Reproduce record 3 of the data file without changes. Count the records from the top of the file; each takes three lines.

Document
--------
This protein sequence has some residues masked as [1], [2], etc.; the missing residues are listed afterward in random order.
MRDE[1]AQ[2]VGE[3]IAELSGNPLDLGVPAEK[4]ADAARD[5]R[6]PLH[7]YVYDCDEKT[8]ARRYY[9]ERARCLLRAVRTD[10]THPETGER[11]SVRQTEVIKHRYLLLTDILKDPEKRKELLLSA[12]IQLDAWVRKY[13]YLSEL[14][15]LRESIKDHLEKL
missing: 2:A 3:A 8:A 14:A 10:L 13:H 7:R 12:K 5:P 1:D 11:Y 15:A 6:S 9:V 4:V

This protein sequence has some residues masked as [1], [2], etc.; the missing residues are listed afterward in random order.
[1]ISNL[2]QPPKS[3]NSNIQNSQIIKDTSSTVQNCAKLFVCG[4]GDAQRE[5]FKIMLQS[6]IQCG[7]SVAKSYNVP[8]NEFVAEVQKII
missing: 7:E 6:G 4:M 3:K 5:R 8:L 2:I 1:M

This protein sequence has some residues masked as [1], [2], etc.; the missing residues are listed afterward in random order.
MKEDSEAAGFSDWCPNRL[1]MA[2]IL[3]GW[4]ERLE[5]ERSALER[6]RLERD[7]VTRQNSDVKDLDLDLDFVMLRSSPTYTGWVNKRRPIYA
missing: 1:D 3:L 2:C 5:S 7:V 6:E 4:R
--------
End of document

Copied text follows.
This protein sequence has some residues masked as [1], [2], etc.; the missing residues are listed afterward in random order.
MKEDSEAAGFSDWCPNRL[1]MA[2]IL[3]GW[4]ERLE[5]ERSALER[6]RLERD[7]VTRQNSDVKDLDLDLDFVMLRSSPTYTGWVNKRRPIYA
missing: 1:D 3:L 2:C 5:S 7:V 6:E 4:R